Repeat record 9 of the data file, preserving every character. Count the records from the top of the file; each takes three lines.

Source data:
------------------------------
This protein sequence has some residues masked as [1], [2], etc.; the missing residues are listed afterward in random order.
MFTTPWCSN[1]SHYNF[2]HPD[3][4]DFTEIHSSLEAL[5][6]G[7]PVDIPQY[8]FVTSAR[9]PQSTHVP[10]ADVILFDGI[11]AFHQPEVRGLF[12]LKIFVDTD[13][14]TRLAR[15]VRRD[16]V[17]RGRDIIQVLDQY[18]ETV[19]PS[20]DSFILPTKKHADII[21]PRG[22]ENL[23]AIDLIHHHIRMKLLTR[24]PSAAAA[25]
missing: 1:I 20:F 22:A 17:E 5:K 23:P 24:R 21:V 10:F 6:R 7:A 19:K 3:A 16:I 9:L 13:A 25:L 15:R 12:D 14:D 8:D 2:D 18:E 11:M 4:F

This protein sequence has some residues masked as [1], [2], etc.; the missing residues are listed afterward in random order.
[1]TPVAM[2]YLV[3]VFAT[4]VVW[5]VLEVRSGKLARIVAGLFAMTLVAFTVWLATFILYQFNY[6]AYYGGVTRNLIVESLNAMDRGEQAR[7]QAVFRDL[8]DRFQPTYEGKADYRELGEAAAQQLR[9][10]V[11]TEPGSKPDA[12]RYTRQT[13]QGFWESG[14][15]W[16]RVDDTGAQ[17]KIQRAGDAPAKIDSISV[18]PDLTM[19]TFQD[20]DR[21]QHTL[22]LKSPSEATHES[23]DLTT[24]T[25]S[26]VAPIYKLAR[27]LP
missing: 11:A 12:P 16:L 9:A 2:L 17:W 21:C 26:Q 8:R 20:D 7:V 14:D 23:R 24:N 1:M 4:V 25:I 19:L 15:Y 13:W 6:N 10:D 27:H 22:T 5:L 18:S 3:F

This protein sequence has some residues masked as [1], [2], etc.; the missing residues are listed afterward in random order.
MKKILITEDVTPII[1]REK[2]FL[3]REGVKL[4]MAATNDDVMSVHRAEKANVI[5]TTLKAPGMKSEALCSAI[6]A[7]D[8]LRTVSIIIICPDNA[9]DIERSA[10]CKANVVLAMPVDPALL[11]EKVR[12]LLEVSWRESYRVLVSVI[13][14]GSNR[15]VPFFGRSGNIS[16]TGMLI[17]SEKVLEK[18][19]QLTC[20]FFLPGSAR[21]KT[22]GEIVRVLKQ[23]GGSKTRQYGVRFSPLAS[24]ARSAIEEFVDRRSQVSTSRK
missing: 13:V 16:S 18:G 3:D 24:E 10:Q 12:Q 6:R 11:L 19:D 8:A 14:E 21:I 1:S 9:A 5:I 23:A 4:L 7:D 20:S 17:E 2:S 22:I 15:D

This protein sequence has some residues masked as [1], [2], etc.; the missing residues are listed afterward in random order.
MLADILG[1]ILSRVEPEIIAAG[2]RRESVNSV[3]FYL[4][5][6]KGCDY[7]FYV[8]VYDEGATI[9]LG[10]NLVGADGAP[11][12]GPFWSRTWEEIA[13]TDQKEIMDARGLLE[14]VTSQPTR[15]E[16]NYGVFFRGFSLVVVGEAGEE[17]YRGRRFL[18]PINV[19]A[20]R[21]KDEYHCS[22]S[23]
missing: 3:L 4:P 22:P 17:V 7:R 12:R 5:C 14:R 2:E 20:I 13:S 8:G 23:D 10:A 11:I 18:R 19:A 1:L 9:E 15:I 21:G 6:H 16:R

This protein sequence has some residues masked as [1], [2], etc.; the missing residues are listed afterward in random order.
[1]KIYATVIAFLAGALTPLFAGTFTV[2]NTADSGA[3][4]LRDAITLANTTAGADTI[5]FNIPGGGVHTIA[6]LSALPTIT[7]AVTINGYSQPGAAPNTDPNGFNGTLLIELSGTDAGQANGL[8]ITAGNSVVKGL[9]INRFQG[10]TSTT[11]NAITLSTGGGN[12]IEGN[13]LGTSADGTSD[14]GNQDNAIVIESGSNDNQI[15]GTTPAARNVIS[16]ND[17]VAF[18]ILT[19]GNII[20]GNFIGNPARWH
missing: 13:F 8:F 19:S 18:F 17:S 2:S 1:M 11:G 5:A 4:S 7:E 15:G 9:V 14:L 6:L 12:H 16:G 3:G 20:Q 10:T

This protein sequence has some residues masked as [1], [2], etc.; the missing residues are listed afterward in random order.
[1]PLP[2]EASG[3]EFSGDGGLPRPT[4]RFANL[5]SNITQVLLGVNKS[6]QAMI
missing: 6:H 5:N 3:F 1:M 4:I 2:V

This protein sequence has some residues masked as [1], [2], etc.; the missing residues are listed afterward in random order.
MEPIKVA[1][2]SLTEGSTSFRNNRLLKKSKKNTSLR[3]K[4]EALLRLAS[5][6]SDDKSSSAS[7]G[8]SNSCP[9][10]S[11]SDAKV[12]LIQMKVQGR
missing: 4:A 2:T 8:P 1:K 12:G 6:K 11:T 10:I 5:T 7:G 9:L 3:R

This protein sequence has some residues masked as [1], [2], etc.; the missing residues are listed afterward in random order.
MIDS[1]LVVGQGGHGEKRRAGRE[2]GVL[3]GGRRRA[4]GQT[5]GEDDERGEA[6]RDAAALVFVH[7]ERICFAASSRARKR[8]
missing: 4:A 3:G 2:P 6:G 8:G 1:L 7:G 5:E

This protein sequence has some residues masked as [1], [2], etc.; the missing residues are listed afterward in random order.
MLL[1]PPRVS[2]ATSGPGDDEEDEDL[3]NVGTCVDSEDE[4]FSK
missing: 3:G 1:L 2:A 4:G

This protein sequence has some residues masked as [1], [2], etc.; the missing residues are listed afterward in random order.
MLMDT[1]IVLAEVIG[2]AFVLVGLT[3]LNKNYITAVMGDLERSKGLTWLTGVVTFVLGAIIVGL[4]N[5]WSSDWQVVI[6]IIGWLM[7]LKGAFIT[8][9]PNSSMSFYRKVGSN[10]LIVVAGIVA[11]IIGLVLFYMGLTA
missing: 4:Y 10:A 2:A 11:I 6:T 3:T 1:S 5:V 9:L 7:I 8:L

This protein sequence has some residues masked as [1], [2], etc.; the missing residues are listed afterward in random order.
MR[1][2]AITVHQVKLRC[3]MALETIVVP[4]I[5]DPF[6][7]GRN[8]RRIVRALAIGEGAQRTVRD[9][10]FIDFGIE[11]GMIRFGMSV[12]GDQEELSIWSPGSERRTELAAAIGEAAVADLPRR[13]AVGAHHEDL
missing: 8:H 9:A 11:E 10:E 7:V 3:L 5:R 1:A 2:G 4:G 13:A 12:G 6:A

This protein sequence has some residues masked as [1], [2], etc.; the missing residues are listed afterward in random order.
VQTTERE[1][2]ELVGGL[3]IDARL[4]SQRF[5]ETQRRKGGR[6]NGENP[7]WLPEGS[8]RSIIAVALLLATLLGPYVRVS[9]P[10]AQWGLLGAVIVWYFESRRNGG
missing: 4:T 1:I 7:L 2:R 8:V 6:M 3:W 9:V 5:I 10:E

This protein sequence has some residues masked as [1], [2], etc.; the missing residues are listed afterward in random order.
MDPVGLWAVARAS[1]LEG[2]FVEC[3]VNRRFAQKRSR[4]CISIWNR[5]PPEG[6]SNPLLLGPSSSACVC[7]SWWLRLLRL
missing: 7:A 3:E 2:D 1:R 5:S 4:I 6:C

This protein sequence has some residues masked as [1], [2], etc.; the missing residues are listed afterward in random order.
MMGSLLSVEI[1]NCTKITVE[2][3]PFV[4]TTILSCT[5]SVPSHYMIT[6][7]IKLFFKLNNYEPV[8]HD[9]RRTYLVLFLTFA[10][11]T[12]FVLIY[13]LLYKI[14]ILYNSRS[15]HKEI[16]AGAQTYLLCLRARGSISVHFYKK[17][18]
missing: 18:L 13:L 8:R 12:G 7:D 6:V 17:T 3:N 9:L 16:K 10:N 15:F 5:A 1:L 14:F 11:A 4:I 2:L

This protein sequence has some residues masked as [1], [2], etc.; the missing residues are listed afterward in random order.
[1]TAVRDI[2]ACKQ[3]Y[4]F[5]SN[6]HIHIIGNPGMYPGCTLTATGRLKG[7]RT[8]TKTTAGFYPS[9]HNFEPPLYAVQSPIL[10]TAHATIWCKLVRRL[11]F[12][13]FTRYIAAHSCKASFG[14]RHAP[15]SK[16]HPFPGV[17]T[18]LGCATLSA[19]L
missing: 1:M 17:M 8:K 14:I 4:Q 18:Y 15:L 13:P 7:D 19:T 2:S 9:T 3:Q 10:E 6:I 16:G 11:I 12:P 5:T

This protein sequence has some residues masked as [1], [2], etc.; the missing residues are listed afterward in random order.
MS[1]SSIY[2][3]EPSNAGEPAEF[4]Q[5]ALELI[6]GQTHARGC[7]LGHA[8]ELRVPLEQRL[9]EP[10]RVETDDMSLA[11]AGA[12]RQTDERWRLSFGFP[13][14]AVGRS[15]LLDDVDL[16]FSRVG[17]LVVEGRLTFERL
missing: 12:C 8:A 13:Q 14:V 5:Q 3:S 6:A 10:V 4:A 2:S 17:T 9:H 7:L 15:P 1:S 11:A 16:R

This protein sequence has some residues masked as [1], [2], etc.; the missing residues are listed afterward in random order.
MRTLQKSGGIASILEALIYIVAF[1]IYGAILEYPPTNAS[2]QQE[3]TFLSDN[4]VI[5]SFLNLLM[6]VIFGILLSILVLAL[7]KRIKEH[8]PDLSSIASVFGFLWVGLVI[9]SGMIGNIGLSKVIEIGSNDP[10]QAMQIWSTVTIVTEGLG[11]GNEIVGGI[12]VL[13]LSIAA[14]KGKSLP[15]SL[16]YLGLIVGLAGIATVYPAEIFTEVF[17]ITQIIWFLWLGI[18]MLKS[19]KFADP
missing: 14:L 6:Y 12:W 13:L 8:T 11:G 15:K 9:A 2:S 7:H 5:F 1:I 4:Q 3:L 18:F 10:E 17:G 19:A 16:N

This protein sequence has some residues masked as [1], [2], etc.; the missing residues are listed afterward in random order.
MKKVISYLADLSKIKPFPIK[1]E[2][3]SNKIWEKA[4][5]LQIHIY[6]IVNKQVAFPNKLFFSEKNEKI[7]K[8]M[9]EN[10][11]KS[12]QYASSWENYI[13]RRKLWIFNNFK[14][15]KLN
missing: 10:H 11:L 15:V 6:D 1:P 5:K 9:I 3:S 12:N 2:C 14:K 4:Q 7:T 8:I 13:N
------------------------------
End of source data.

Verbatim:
This protein sequence has some residues masked as [1], [2], etc.; the missing residues are listed afterward in random order.
MLL[1]PPRVS[2]ATSGPGDDEEDEDL[3]NVGTCVDSEDE[4]FSK
missing: 3:G 1:L 2:A 4:G